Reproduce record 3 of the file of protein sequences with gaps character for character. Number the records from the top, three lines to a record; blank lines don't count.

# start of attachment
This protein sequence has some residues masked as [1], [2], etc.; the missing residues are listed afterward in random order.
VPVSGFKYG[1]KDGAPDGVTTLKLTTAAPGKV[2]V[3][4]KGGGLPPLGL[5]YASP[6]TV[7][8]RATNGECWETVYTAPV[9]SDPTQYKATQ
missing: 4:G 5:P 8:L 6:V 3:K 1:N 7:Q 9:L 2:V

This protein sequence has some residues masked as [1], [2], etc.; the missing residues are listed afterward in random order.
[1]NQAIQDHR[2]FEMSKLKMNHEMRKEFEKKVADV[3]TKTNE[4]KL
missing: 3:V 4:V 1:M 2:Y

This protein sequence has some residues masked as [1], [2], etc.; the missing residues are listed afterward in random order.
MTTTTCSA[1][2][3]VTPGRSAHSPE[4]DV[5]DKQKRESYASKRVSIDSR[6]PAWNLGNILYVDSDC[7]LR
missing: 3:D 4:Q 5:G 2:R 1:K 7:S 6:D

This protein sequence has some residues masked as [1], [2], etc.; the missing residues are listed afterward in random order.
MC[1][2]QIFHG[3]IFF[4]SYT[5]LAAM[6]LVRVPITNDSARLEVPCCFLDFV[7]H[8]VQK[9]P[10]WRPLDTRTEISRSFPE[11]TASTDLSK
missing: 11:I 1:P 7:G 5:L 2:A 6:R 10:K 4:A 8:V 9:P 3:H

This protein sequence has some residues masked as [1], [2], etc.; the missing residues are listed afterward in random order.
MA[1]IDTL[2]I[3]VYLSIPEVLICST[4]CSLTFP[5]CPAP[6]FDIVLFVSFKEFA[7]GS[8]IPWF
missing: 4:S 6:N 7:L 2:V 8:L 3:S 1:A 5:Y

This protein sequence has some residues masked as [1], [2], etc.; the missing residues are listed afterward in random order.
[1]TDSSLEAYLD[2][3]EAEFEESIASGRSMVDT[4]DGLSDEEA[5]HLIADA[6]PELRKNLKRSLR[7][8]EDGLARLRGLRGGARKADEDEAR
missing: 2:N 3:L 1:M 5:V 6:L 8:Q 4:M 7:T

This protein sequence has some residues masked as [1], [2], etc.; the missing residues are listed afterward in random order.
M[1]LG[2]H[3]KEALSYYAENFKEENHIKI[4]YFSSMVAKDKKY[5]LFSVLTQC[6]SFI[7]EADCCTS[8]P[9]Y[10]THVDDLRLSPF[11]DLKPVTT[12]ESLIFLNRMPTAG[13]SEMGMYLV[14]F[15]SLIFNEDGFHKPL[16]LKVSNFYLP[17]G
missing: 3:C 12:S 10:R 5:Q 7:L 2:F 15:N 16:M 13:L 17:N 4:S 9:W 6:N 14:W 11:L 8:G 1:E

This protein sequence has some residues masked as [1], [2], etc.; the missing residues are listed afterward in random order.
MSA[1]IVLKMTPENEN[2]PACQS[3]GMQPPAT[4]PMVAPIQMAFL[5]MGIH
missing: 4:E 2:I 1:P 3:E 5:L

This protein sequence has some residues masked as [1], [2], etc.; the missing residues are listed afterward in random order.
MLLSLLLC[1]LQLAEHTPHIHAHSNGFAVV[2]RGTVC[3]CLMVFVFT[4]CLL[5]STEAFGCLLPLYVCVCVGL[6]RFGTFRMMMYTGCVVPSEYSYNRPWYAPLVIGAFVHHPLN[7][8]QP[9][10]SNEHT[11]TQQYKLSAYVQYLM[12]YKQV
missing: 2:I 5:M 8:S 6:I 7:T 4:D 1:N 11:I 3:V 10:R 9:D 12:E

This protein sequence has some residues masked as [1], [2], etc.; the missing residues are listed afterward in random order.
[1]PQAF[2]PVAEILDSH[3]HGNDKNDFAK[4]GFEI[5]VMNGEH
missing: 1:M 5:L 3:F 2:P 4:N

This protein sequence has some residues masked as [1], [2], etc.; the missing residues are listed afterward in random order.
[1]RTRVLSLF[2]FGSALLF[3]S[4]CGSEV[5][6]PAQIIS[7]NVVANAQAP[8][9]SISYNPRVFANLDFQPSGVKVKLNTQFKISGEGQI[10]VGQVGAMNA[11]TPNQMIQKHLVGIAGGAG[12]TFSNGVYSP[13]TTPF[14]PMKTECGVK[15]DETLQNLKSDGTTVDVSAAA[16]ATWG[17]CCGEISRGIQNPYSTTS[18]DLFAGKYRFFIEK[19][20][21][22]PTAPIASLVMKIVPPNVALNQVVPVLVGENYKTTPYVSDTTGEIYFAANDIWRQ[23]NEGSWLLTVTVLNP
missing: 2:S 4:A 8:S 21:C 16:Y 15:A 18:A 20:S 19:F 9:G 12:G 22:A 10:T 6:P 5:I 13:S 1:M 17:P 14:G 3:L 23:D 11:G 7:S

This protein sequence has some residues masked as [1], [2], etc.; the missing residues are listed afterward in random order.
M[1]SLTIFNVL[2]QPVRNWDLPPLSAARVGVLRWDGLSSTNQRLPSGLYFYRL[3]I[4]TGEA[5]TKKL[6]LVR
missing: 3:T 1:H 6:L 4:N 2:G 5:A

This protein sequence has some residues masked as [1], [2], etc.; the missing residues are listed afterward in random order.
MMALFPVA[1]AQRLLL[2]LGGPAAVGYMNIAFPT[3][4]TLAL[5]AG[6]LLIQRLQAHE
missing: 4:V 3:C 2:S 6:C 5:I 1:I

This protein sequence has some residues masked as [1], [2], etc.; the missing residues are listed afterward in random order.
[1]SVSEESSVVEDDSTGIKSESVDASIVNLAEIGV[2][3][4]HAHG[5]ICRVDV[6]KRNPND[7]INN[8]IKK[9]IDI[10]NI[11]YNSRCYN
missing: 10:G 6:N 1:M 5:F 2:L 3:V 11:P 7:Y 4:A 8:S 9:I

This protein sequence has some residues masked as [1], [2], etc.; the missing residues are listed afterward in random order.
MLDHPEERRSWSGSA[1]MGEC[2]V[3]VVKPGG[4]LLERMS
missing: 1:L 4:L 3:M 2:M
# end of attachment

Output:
This protein sequence has some residues masked as [1], [2], etc.; the missing residues are listed afterward in random order.
MTTTTCSA[1][2][3]VTPGRSAHSPE[4]DV[5]DKQKRESYASKRVSIDSR[6]PAWNLGNILYVDSDC[7]LR
missing: 3:D 4:Q 5:G 2:R 1:K 7:S 6:D